A Low Sodium French Toast is possible and it tastes great and is perfect for a special low sodium breakfast! A velvety, crunchy, rich outside that you want to rub your tongue on and a moist fluffy inside that soaks up the melted butter and syrup. Yum!
Be forewarned though that this recipe requires using a low sodium bread. The bread being the main sodium load in French toast. You can use store-bought low sodium bread but the best experience will be using my Low Sodium White Bread made in a bread machine. More on this later though.
Cinnamon, nutmeg, and vanilla imbue a satisfying flavor and requires no extra sugar in the batter. This recipe also uses extra egg yolk which gives the French toast that firmer and richer taste than even a regular French toast.
|Typical sodium amount per serving||250-400mg|
|Sodium per serving for this recipe||94mg|
|Calories per serving||256|
Sodium in French Toast
Most recipes seem to vary between 250-400mg of sodium per slice. And those are also usually a thinner than a standard thickness sandwich bread slice. Normally the majority of the sodium comes from the type of bread used. The sodium would normally be 150mg sodium just by itself for a standard slice of sandwich bread, let alone using any specialty bread.
The sodium level in my Low Sodium French Toast is a comfortable level at 94mg of sodium per slice. These are nice thick slices at 3/4″ of an inch and generally just one slice on its own from this recipe will fill you up. You would certainly be feeling very full if you also combine some cut-up fruit with it.
The main source of the sodium in this particular recipe is actually from the eggs which contribute 74mg of sodium per serving. Since this recipe is very egg centered, it is also very high in cholesterol. So if that is something you are concerned about you should be careful. I won’t even get into the whole “Is egg cholesterol good or bad debate”.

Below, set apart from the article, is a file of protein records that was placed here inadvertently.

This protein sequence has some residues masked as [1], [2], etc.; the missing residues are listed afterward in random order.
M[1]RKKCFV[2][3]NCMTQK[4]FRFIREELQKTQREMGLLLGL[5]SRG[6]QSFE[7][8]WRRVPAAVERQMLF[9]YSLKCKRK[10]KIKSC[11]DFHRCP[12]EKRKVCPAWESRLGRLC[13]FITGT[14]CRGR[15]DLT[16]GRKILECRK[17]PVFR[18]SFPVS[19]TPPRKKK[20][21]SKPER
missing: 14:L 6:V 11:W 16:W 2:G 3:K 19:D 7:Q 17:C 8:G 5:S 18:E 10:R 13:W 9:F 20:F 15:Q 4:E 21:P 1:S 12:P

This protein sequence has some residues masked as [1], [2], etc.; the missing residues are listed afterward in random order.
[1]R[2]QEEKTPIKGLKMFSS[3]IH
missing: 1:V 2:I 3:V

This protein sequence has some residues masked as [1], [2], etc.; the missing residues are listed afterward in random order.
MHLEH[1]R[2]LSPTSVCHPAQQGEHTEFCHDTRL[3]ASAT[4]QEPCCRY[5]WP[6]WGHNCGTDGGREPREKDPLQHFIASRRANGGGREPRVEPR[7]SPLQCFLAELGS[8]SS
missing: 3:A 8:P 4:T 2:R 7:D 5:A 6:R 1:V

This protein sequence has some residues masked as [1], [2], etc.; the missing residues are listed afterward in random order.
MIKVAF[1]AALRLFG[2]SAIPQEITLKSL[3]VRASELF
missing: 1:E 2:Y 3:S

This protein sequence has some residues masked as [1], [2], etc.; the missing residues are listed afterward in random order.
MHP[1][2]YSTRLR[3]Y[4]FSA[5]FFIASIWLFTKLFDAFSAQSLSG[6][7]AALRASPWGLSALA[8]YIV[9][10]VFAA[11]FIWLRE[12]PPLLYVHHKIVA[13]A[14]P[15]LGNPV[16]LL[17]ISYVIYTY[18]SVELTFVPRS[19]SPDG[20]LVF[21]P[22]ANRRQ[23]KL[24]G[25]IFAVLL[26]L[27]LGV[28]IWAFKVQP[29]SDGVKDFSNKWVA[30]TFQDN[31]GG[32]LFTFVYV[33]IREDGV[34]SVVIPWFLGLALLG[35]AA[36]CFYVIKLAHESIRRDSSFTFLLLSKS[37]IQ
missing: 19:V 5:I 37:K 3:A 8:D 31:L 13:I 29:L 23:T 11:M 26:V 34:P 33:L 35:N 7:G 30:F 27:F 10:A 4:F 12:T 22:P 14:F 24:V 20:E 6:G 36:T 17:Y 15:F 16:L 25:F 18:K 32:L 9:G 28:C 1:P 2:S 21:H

To me it is acceptable because even for being within my sodium budget for a fantastic tasting Low Sodium French Toast, I would only make this a few times a year. Most likely only making it on a holiday weekend or a special occasion to worry if it is perfectly “healthy” or not.
Pick your bread carefully
The bread you choose is the main contributor to the high sodium in regular French toast. Just using low sodium bread will knock out at least half of the sodium if no saltier ingredients were added. Particularly if you want a thicker slice that makes the best French toast the way it should be, but that probably won’t be with store-bought bread.
For me, the choice of bread that I use is easy since I make my own Low Sodium White Bread in a bread machine. With my bread, the sodium level is about 6mg for each 3/4″ thick slice. It is a great-tasting, solid bread that stands up perfectly to soaking up the egg batter and cooks nicely. It is what the nutrition value of the recipe is based on.
There are low sodium breads out there of various levels but I cannot easily find them at my local grocery stores. I am not going to drive to some specialty store when I just need a loaf of bread or order it online, but that’s me and why I bought a bread machine. Also with store-bought bread, you would just be using a thin slice that is half the size of what you will cut for this low sodium recipe.
By using my bread, there is no wimpy thin, soggy, limp low sodium French toast here! But yes, you can use store-bought bread and you might even cut back a bit on the egg batter if you use just the eight slices of wimpy bread. I have not used store-bought low sodium bread myself for French toast so otherwise cannot comment on it for its use here.